Best FRFR powered speakers Alto Tx , Alto TS212 or EV ZLX 12p

Discussion in 'Amp Modeling' started by skysc, Jul 26, 2017.

  1. skysc

    skysc Senior Member

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    I have a best buy gift card and i'm thinking of buying a FRFR powered speaker to go with modelers , ( line 6 pod , NI guitar rig , amplitube etc. and eventually Axe fx or kemper )

    The powered speakers available on best buy marketplace ( canada ) and in my price range are

    Alto TX12

    ALto TS 212

    Electro-voice ZLX 12p

    Behringer eurolive 212 ..
    i


    anyone have experience with any of those for Guitar purpose . Which sound better . I will be using a POD HD on it
     
  2. mmd

    mmd Senior Member

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    I use the ZLX12P. I love it. I also know a few guys here locally that use the Alto and are perfectly happy. Me, I tried the Alto (among several others) during my search, and I preferred the overall sound and power of the EV. I was able to get the sound I waned to hear.

    I would avoid the Behringer. With either the Alto or the EV you are getting a speaker that is used by a lot of people "in the field".
     
  3. skysc

    skysc Senior Member

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    MMd: thx for the reply .. theres a 40 $ difference betweeen the alto and EV at the store . I will probably go with the electro voice

    is it true that they are bass heavy ... like too much low end .. ive read a couple of review that said they are .

    What modeler or gear do you use and what style . Im more oriented toward hard rock /metal ( heavy distortion )

    Thx
     
  4. mmd

    mmd Senior Member

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    Nah, never noticed any bass heaviness. I use a Helix rack and I play hard rock/classic metal. I post videos often to help out. Here's a couple with the Helix/EV one live, one rehearsal - the camera is picking up the sound in the room...



     
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  5. KenG

    KenG Senior Member

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    Check the crossover frequencies to compare. The higher the better generally speaking as it means more of your guitars frequencies are going through the low end driver. Second check the bi-amp power the low end shold have mree watts assigned to it than the hi Freq Driver. (2 - 3x more) If the power for both is the same the HF Driver will be out of balance.
     
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  6. Sournote

    Sournote Senior Member

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    Hey Ken,

    Can you explain why a higher cross over is better or point me to some resources so I can understand that spec?

    I've been thinking I'd pick up a Alto 10 for my personal monitor, but my local Mom and Pop shop carry Peavey and I noticed they have a new model 10" Powered speaker PVXp10. The specs say the crossover is at 3.1 kHz. Its only 400 watts compared to the Alto or EV but I remembered your comment in a another thread about higher crossover being better and wondered if these might be a cool option.
     
  7. KenG

    KenG Senior Member

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    The specs I saw for that model on Sweetwater said 120-150Hz! Couldn't find the specs on the Peavey site to verify.
    A caveat on specs, unless there's a dB variance (+/-) stated with the response they have to be taken with a grain of salt.
    The range is defined as the lowest to highest frequency the unit can respond to but the variance describes how flat the response is. +/- 3dB across the entire range would be decently flat, +/-10dB would not be.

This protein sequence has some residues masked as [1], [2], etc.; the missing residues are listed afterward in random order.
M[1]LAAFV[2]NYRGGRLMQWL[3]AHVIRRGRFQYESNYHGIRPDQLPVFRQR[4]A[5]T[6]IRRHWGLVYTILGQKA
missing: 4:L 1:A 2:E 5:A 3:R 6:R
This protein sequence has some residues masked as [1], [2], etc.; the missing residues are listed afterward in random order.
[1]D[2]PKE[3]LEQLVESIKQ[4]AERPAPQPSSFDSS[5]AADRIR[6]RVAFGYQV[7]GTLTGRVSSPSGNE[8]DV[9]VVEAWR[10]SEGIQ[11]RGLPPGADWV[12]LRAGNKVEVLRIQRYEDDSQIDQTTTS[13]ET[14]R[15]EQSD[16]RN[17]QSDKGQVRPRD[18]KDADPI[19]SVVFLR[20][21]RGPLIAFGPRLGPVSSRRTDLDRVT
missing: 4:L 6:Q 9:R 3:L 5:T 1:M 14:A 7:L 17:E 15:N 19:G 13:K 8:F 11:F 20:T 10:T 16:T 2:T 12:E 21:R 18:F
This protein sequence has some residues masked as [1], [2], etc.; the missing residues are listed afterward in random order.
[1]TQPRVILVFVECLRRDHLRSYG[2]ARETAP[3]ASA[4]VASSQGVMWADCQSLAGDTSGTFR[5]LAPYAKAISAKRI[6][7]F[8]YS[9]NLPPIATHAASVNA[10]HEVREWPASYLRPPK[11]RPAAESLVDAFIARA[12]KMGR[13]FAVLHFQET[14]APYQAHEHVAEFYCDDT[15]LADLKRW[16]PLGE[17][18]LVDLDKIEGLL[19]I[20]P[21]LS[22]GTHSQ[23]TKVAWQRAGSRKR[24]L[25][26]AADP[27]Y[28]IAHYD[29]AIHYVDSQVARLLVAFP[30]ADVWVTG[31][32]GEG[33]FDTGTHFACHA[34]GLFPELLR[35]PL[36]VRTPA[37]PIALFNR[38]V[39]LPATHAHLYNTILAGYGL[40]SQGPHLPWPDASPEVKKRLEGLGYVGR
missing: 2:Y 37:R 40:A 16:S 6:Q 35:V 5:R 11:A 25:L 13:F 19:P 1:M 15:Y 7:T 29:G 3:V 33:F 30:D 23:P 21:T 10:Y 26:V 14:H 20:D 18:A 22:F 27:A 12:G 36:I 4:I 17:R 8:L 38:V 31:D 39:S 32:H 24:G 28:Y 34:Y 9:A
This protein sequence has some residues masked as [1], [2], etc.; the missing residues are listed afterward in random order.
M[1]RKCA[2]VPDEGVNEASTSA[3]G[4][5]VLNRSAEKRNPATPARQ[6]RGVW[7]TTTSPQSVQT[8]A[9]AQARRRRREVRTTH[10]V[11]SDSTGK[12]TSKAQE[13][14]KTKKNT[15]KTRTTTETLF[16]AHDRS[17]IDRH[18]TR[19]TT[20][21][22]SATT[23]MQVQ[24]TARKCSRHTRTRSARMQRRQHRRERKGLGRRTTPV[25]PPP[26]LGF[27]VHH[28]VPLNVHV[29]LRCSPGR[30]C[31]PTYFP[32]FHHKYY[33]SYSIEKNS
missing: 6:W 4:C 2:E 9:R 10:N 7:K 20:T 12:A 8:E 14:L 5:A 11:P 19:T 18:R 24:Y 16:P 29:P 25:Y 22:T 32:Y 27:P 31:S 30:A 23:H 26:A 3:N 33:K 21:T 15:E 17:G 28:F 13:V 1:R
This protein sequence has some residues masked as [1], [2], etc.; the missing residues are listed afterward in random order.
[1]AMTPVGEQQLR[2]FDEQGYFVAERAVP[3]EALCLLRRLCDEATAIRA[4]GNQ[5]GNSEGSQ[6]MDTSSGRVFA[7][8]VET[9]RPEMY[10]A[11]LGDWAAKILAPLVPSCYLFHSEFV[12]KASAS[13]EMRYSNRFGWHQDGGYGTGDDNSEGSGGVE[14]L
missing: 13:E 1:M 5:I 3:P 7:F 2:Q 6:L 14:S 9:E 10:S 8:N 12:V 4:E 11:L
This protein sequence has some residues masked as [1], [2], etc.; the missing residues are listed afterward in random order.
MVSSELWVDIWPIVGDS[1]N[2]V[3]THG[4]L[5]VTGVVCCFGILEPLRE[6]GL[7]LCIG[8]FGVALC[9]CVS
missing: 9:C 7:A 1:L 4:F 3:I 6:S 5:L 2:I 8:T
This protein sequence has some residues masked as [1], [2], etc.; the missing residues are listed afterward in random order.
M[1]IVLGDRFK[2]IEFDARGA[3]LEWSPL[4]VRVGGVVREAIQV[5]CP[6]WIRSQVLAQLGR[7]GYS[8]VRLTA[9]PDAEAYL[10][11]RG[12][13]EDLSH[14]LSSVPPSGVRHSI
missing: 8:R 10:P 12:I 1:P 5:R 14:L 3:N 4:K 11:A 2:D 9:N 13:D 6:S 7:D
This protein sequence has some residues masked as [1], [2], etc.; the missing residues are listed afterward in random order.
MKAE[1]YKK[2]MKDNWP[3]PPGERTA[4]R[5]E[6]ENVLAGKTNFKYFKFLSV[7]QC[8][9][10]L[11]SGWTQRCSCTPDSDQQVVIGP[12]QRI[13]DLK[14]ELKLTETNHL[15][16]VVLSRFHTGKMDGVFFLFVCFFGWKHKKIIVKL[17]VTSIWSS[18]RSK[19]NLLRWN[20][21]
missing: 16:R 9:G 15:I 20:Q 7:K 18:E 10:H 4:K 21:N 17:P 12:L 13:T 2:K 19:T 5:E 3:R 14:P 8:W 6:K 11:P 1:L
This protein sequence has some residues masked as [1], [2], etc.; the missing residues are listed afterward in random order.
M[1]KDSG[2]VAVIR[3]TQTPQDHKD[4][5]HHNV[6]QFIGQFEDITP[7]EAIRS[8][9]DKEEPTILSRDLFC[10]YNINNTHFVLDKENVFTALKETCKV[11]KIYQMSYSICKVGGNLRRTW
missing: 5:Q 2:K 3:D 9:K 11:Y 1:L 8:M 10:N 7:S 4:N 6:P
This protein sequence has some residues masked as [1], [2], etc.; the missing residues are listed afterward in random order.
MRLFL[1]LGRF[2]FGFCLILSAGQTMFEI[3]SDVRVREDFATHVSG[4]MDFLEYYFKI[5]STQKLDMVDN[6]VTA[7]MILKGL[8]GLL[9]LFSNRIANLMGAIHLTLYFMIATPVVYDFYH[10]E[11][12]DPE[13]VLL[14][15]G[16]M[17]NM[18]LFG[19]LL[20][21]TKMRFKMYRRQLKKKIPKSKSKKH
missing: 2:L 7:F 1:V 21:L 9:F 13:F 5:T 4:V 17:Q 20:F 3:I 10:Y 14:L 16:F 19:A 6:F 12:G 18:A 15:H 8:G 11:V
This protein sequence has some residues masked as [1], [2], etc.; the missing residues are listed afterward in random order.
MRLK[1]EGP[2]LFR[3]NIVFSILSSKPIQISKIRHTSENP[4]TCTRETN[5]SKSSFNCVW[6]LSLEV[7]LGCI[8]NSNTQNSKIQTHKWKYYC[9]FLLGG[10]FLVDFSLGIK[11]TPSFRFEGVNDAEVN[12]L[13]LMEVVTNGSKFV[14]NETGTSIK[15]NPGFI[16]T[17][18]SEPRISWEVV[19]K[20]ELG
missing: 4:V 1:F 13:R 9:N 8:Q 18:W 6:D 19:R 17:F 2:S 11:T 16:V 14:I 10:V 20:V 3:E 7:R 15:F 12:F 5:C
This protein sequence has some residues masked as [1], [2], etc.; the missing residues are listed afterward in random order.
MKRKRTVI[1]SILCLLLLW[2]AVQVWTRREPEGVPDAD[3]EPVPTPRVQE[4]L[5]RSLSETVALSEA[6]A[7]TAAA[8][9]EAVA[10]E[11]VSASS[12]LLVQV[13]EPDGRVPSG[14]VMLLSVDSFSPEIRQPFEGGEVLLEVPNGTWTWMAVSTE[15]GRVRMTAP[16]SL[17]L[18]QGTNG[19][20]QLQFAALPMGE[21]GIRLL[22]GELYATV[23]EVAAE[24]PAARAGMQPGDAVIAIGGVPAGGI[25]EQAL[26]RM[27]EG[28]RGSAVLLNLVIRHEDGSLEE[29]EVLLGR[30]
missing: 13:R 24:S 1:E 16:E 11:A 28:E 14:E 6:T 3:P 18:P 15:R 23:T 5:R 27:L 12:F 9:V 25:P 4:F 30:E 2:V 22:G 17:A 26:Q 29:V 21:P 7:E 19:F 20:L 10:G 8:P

I have seen specs where the stated a range of frequencies that fell into the +/-3dB range then also stated the frequencies above and below that range that went a 10dB variance. This helps describe the roll-off at either end of the useable spectrum.

    an example is the Alto TS210
    http://www.avshop.ca/sound-amp-pa-a...ers/alto-ts210-1100w-10in-powered-loudspeaker

    You can see they are decently flat (+/- 3dB) from 54Hz to 20KHz and quickly roll off (+/-10dB) from 54Hz down to 48 Hz and from 20kHz up to 22kHz.
    Their crossover freq is 2.5Khz and the LF Drvier gets considerably more power assigned to it than the HF Driver

    If you moved to a TS212 the crossover frequency would be lower (2khz) due to the size of the speaker (larger speakers have problems producing higher frequencies).

    So The TS210 would have all the freqs below 2.5Khz coming from the 10 inch driver but in the TS212 ony the freqs below 2kHz would be coming from it. So all the rest of the frequenices present have to be coming from the HF driver.
    To your ears the TS212 might have alittle more low end but sound more shrill as more of the content is coming from the high freq driver.
    Does that help?
     
  8. skysc

    skysc Senior Member

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    KenG : i got a few parts of what your mentionning .

    When we talk about FRFR speakers .. does 10 inch make a big difference from the 12 .

    In guitar speaker ... ive always find that 8 inch and 10 inch were nowhere close to a 12 inch . 8 inch make the amp sound thin Is it the same ¨way¨for FRFR ??

    I havent made my choice yet but the electro voice zlx 12p seem to be high on my choice right now .
     
  9. Sournote

    Sournote Senior Member

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    So if I'm understanding you, the spec's and these Peavey's look good on paper and "someone" should check them out?

    Frequency Range, 1 Meter On-Axis, Swept-Sine In ½ Space Environment: 52 Hz to 20 kHz
    Frequency Response, 1 Meter On-Axis, Swept-Sine In Anechoic Environment: 65 Hz to 20 kHz (+/- 3 dB))
    Usable Low Frequency Limit (-10 Db Point Anechoic): 54 Hz Nominal Sensitivity (1w @1m, Swept Sine Input In Anechoic Environment): 96 dB (average)
    Maximum Sound Pressure Level (1 Meter): 122 dB SPL peak with music Radiation Angle Measured At -6 Db Point Of Polar Response: Nominal: 100 degrees horizontal X 60 degrees vertical (Axis of the vertical main polar lobe is angled down 10 degrees, resulting in the angular pattern with respect to straight ahead being +20, -40 degrees)
    Transducer Complement: Heavy-duty 10" woofer with 2-3/8" voice coil & 50 oz. magnet, RX™10N 1" titanium diaphragm dynamic compression driver with Neo magnet
    Box Tuning Frequency: 75 Hz Electroacoustic
    Crossover Frequency: 3,100 Hz
    Crossover Type: Internal Electronic two-way crossover with driver EQ, level matching, bass boost and subsonic filtering.
    Crossover Slopes: 24 dB/octave (4th order) low pass, 24dB/octave (fourth order) high pass, both with staggered poles and driver EQ.
     
  10. KenG

    KenG Senior Member

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    FRFR is different than standard guitar speakers. The FRFR concerns are; a balance between what comes from the LF Driver versus the HF Driver, and the speaker in a guitar amp would tend to have a more wide range than one designed for FRFR. So 12 inch guitar speakers (which can work up to >5kHz) are not 12 inch FRFR speakers which would roll off before that),